RECENT POSTS
Wednesday, February 13, 2019
Low Latency Calcbench

Monday, February 11, 2019
Now Streaming on Hulu: Red Ink

Thursday, February 7, 2019
Early Look at 2018 Tax Decline

Wednesday, February 6, 2019
You Revised WHAT, Netflix?

Thursday, January 31, 2019
Talking About Huawei Exposure

Wednesday, January 30, 2019
Another Discrepancy in Reported Numbers

Wednesday, January 30, 2019
Finding Revised Facts: Hertz Edition

Wednesday, January 23, 2019
GE Commercial Aviation Services: Bringing Numbers to Light

Monday, January 21, 2019
Differences in Earnings Releases and 10-Ks

Wednesday, January 16, 2019
The Importance of Textual Analysis

Tuesday, January 8, 2019
A Look at Climate Change Disclosures

Wednesday, January 2, 2019
Quants: Point-in-Time Data for Backtesting

Friday, December 28, 2018
Now Showing: Controls & Procedures

Thursday, December 27, 2018
A Reminder on Non-GAAP Reporting Rules

Monday, December 17, 2018
Researching PG&E’s Wildfire Risk

Wednesday, December 12, 2018
Tracking Brexit Disclosures

Thursday, December 6, 2018
Campbell Soup: Looking Behind the Label

Sunday, December 2, 2018
SEC Comment Letters: The Amazon Example

Wednesday, November 28, 2018
Measuring Big Pharma’s Chemical Dependency

Monday, November 26, 2018
Analysts, Can You Relate? A True Story

Archive  |  Search:
You Revised WHAT, Netflix?
Wednesday, February 6, 2019

Another day, another example of why attention to detail matters in financial analysis: Netflix ($NFLX) and its most recent annual report, which revised a lot of operating expense numbers from prior years. What was that about?

We noticed this adjustment while studying Netflix on our Company-in-Detail page. Netflix filed its 2018 annual report on Jan. 29, and several of the 2017 and 2016 line-items were highlighted as revised. See Figure 1, below. Those cells outlined in the famed ‘Calcbench mustard’ color are adjusted.



So we peeked at those revised facts by clicking on the Highlight Revised Facts tab above the line-items. When you do this, a small plus sign appears next to the revised number. Click on that plus sign and you can see the actual revisions made: what the number originally was, and when the firm revised to the current number seen on your screen.

Intrigued, we dug into that $8 billion number for Cost of Revenue in its 2017 fiscal year — and saw that several weeks ago Netflix adjusted that number upward by $374 million. See Figure 2, below.



For a moment we felt chest pains; $374 million is a significant amount of money. Then we noticed — revenue and operating income hadn’t changed. So Netflix was only rearranging costs among its line items for Cost of Revenue, Marketing, Tech & Development, and General Administrative.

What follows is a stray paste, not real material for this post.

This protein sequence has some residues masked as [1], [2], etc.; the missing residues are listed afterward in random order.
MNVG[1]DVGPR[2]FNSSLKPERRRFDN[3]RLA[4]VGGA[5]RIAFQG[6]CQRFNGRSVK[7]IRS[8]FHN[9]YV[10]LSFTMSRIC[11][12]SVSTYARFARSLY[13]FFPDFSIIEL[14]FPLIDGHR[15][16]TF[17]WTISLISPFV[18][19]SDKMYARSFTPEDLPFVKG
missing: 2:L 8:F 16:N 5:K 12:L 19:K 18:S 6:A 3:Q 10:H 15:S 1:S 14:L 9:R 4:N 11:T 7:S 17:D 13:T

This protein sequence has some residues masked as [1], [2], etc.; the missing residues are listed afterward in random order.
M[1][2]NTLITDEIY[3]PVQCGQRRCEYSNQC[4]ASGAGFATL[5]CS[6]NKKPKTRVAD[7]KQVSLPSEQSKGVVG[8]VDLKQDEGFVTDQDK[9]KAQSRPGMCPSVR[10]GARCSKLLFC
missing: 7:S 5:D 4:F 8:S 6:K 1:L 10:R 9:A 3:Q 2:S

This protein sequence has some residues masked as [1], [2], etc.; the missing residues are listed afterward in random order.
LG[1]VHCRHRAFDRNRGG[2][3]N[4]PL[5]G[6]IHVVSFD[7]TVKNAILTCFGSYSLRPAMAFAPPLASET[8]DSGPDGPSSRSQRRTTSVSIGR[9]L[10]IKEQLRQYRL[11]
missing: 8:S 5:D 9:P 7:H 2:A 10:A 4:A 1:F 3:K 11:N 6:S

Still, why?

To learn more, we clicked on that $8 billion number and traced it back to the source in Netflix’s 10-K filing. That took us to the Interactive Disclosure tool, where we could read the full details of why Netflix was changing these numbers.

Turns out that in fourth-quarter 2018, Netflix decided to reclassify those line items, so the spending for each one more closely reflected how the company tracks personnel costs. Or, as Netflix formally phrased it:

The Company is making this change in classification in order to reflect how the nature of the work performed by certain personnel has changed to be more directly related to the development, marketing and delivery of our service as a result of the continued evolution of the Company’s strategy to self-produce and create more of its own content rather than license or procure it from third parties. This change in classification will also align external presentation of personnel related expenses with the way that the Company’s chief operating decision maker expects to assess profitability and make resource allocation decisions going forward.

Netflix also provided a table to show all reclassifications by line-item and year, which was mighty nice of them. See Figure 3, below.



Our heart rate returned to normal after reading that explanation and we put away the nitro. Still, it’s another reminder that firms can revise financial filings all the time — and diligent financial analysts should want to know why.

With a few keystrokes to jump around the Calcbench data archives, we did find out why. So can you.


FREE Calcbench Premium
Two Week Trial

Research Financial & Accounting Data Like Never Before. More features and try our Excel add-in. Sign up now to try the Premium Suite.